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As I am implementing a simple load balancing service, I think Big-O is a key factor for it's future performance and scalability. But I could find no reference regarding the big-O of both algorithms (WRR & RR).

I made a try to calculate both of them.
(WARING my calculations might be wrong but I'll edit the post as soon as I get a rightful answer)

n-> number of serving nodes (and weights)
z-> number of waiting/incompleted tasks
For WRR: O(n*n*z)
For RR: O(z^2)

For WRR: O(1)
For RR: O(1)

So the real question is, if my calculations are right but most important which algorithm perform the fastest in a case of continuous load balanced (to each running node) thousand submitted tasks per second.

Some helpful references:

Cheers!

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1 Answer

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So what is it exactly you need to measure? As big O is for algorithm performance, it seems the reasonable thing to measure is the time complexity for each sheduling decision, i.e. how many operations are required to match one task to one node.

Round robin

Both the list of ready nodes and the list of waiting tasks can be implemented as queues, and operations on queues can be implemented constant amortized time. So except for the time required when you need to allocate new memory for your queue, you operate in O(1).

Weighted round robin

If your weights are fixed and commensurable, then you can achieve the same complexity here as well: simply place each node into the cyclic queue several times, proportional to its weight. One can formulate an algorithm to space them evenly within the queue. For most practical applications, some moderate quantization will lead to weights which can be represented as (i.e. scaled to) reasonably small integers.

Other considerations

Do you get any feedback at all about whether your nodes are busy or idle? If you do, then RR should work well enough, since you didn't state any fairness requirements. If you don't have idle feedback, then WRR might make sense. But in that case, the number z in your formulas appears somewhat confusing, since how can tasks be waiting if you don't know whether nodes are ready to accept them? If they are waiting because the balancer can't handle them fast enough, then this still shouldn't matter for your considerations, as you can imagine the queue of tasks as before the scheduling algo: the length of that queue has no impact on what happens in the scheduler. Again assuming all tasks are the same to you, without priorities, QoS guarantees or similar meta information.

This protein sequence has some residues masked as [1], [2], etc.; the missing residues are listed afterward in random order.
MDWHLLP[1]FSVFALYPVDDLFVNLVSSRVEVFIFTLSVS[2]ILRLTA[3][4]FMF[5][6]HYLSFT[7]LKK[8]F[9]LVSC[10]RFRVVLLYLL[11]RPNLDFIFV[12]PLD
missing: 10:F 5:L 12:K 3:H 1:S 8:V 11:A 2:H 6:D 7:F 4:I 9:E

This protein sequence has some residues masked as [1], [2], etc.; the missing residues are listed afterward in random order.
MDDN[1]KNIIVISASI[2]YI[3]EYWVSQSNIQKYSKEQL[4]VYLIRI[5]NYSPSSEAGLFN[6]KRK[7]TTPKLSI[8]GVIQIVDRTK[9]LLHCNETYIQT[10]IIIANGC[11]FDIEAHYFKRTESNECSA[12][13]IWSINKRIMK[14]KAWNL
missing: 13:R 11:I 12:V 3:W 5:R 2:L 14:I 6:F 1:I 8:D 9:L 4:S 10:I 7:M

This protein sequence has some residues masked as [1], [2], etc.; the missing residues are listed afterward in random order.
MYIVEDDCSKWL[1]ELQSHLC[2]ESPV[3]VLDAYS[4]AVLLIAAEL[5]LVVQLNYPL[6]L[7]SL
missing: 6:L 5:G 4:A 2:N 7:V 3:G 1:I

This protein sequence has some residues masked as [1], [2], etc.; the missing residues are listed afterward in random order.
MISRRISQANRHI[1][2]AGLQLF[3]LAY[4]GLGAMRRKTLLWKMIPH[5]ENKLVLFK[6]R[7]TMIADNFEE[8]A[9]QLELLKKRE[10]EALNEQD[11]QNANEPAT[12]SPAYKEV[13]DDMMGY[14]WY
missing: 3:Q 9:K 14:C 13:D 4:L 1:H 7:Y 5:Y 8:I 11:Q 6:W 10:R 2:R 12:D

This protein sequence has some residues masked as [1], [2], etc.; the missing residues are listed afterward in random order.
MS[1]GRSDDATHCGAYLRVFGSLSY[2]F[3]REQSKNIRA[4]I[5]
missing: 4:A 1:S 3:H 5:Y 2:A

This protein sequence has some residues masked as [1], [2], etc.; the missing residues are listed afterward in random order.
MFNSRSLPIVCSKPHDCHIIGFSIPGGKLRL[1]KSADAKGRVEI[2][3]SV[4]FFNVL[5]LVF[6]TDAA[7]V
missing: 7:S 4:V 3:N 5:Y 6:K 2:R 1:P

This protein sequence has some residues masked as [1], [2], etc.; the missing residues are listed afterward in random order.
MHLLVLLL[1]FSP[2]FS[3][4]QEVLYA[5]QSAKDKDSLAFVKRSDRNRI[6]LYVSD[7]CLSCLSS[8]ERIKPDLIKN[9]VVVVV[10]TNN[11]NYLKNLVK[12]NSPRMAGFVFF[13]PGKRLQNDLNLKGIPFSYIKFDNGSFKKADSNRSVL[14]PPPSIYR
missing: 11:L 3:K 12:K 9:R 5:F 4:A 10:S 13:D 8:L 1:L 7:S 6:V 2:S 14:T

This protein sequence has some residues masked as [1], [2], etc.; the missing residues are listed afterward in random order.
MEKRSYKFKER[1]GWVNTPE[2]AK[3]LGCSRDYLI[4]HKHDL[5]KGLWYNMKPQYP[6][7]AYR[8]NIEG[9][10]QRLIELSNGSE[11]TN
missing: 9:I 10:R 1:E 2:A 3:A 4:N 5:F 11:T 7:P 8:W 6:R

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Oh thank you, yes the z variable was assigned for the tasks waiting to be scheduled (because the scheduler might handle them fast enough). Yet the O(1) confuses me as the RR is might only result 1 when only 1 message is handled, yet (in a real world example) numerous messages might be simultaneously submitted, so a "for" loop takes place. No I don't get an idle/busy feedback, so WRR might be the best to choose. –  Evalon Feb 7 '13 at 22:39
    
The O(1) is for one message, yes. I assumed the service would be running an infinite loop, handling messages as they arrive. Simultaneous arrival would require more than one NIC, and even then would be serialized by the OS. So the app receives one message at a time, and can either handle them immediately or enqueue them for later handling. The former will be easier and faster. –  MvG Feb 7 '13 at 23:02
    
I see, thank you! –  Evalon Feb 7 '13 at 23:16
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